The effects of familiar and unfamiliar music on maximal running performance
LE3 .A278 2012
Bachelor of Kinesiology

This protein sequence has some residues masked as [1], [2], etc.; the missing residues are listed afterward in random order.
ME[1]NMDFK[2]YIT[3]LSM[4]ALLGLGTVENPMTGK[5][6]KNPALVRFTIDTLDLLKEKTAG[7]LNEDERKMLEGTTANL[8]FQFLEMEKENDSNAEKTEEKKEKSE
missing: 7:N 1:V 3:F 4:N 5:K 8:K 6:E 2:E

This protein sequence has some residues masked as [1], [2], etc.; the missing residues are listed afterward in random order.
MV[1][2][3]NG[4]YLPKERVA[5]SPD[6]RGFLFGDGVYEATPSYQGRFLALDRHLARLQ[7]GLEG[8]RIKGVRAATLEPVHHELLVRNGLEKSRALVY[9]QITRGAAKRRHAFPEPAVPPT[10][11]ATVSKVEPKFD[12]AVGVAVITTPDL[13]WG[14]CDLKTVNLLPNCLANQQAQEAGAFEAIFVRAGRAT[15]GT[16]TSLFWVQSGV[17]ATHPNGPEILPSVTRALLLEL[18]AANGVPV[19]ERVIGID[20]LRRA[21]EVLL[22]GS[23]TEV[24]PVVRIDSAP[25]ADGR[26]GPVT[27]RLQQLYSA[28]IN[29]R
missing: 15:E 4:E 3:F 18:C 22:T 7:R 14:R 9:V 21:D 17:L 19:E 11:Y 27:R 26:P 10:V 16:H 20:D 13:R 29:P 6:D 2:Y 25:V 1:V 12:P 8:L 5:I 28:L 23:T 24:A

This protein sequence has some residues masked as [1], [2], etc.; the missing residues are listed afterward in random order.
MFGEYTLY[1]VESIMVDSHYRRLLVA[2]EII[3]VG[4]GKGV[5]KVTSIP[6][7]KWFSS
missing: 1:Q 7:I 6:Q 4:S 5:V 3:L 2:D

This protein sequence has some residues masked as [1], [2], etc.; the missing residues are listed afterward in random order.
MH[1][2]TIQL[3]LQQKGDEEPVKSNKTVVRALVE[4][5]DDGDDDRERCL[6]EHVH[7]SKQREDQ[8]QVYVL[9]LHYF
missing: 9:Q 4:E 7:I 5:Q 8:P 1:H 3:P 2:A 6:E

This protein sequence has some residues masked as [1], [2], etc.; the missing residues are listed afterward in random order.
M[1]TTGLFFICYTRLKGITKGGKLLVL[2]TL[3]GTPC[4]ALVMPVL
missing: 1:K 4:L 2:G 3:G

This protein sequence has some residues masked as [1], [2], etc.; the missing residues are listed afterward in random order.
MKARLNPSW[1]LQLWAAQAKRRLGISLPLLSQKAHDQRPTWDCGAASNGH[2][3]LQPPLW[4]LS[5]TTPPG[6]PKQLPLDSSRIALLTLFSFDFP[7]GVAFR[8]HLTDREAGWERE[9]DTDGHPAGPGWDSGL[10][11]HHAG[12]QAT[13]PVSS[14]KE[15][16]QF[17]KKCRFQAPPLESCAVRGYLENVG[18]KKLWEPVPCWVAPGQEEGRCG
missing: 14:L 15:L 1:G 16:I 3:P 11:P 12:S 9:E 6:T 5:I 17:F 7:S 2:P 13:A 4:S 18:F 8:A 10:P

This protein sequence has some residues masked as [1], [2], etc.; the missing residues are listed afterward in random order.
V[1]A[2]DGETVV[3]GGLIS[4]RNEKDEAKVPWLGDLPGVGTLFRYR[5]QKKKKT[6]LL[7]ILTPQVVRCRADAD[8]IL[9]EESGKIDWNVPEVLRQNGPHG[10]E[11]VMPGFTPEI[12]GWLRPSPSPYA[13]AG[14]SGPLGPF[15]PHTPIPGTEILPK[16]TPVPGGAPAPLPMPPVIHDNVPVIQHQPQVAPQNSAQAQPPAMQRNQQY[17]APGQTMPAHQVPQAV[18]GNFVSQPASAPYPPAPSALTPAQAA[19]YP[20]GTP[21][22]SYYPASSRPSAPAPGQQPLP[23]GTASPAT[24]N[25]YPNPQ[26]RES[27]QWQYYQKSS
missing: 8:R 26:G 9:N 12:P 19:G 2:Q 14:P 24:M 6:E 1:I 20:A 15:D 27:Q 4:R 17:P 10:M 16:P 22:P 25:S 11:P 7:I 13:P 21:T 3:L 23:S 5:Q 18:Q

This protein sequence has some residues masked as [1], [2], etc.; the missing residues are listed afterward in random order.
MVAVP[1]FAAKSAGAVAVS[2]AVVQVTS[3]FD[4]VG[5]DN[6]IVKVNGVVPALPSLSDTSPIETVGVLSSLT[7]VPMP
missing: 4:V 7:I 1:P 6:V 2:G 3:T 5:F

Music is thought by many to play a role in exercise performance enhancement. The purpose of the current study was to examine whether familiar music or unfamiliar music will have an ergogenic effect on physiological, psychological and biomechanical variables during a maximal exercise task when compared to a control condition. Thirteen female participants of varying fitness levels who exercise regularly with music were recruited in this study. Each participant completed all three conditions in a randomized order. Music was presented via headphones and each participant provided a set list of music they were familiar with and regularly exercised with. This was matched with a set list of music unfamiliar to the participant and a third control (no music) condition was performed by each person as well. A modified Ǻstrand treadmill protocol was used for all three conditions. Participants were required to run until they reached voluntary fatigue. Measures of heart rate, ventilation, perceived exertion, oxygen consumption and strides taken were recorded throughout the trial and blood glucose and blood lactate were measured at the end of each condition. One-way ANOVAs were used to assess significance between the conditions and significance was accepted at 0.05. No statistically significant results were found for any of the variables. Small trends were noted for some variables, with the music conditions showing slightly greater effects on several variables measured. This study was unable to demonstrate an ergogenic effect of music (familiar or unfamiliar) in this diverse group of female exercisers. Keywords: music, physiology, psychology, maximal exercise, biomechanics
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